Photography and Belonging

Representing a range of photographic practices, these works from the Princeton University Art Museum collection explore how the human experiences of belonging and alienation have long been both subject and effect of photography. Since the announcement of the technology’s invention in 1839, photographers have sought to depict human relationships and social dynamics. At the same time, the practices of taking and viewing photographs have themselves structured new relationships between photographer, subject, and viewer. Considering the different motives of these participants can raise important questions about the ethics of the photographic encounter. As the link between subject and viewer, what responsibilities fall on the photographer? How do subjects assert their own right to speak?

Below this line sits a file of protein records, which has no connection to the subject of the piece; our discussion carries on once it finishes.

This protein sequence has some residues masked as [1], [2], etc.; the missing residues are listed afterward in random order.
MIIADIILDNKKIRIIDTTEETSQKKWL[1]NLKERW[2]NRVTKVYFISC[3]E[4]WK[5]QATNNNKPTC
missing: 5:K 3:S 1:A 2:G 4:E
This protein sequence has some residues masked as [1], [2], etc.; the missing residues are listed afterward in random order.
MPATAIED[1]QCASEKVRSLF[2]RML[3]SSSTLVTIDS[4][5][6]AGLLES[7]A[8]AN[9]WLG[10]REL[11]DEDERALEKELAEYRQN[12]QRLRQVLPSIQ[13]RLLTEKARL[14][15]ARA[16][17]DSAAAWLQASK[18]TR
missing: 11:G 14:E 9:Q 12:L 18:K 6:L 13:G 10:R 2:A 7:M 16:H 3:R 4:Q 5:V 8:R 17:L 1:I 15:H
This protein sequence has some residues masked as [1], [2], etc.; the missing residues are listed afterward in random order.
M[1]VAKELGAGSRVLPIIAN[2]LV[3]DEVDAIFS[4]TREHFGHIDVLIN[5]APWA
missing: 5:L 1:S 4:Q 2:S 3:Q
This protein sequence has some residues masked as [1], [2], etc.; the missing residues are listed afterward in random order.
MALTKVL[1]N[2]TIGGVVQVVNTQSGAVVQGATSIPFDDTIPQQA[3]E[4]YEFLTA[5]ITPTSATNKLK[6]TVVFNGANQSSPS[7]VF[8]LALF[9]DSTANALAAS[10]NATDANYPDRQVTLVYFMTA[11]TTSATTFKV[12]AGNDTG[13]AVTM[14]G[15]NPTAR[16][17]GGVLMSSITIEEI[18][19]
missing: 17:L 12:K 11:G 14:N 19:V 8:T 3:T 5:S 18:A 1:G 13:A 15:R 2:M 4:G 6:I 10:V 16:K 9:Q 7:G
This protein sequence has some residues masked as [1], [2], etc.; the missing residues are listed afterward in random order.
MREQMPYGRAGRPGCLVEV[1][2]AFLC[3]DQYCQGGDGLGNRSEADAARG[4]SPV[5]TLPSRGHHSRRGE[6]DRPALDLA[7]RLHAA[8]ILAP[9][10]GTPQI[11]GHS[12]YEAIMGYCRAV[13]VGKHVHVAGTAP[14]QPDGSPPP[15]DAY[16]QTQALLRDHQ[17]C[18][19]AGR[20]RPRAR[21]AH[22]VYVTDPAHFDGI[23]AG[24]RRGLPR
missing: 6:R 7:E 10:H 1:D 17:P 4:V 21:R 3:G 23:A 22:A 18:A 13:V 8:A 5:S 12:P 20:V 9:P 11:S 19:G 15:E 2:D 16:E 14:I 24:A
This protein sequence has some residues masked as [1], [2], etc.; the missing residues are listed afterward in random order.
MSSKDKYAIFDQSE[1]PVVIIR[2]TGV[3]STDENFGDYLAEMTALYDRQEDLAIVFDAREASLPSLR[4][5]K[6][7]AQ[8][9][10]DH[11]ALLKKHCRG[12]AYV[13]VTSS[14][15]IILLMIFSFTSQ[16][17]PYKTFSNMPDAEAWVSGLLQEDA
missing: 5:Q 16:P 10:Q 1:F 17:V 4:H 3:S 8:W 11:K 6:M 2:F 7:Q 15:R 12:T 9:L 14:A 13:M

Situated among a myriad of historical examples, this installation highlights three photographers for whom experiences of inclusion and exclusion were an essential interest. Lewis Hine's documents of early-20th century immigrants in New York, Roman Vishniac's portrayal of European Jewish communities in the years before the Holocaust, and Fazal Sheikh's collaborative portraits of displaced persons in recent decades foreground both the struggle and dignity of marginalized groups. In a time when photographs saturate our social lives to an ever-increasing extent, these images invite us to consider both the empathetic promise and potential pitfalls of the medium.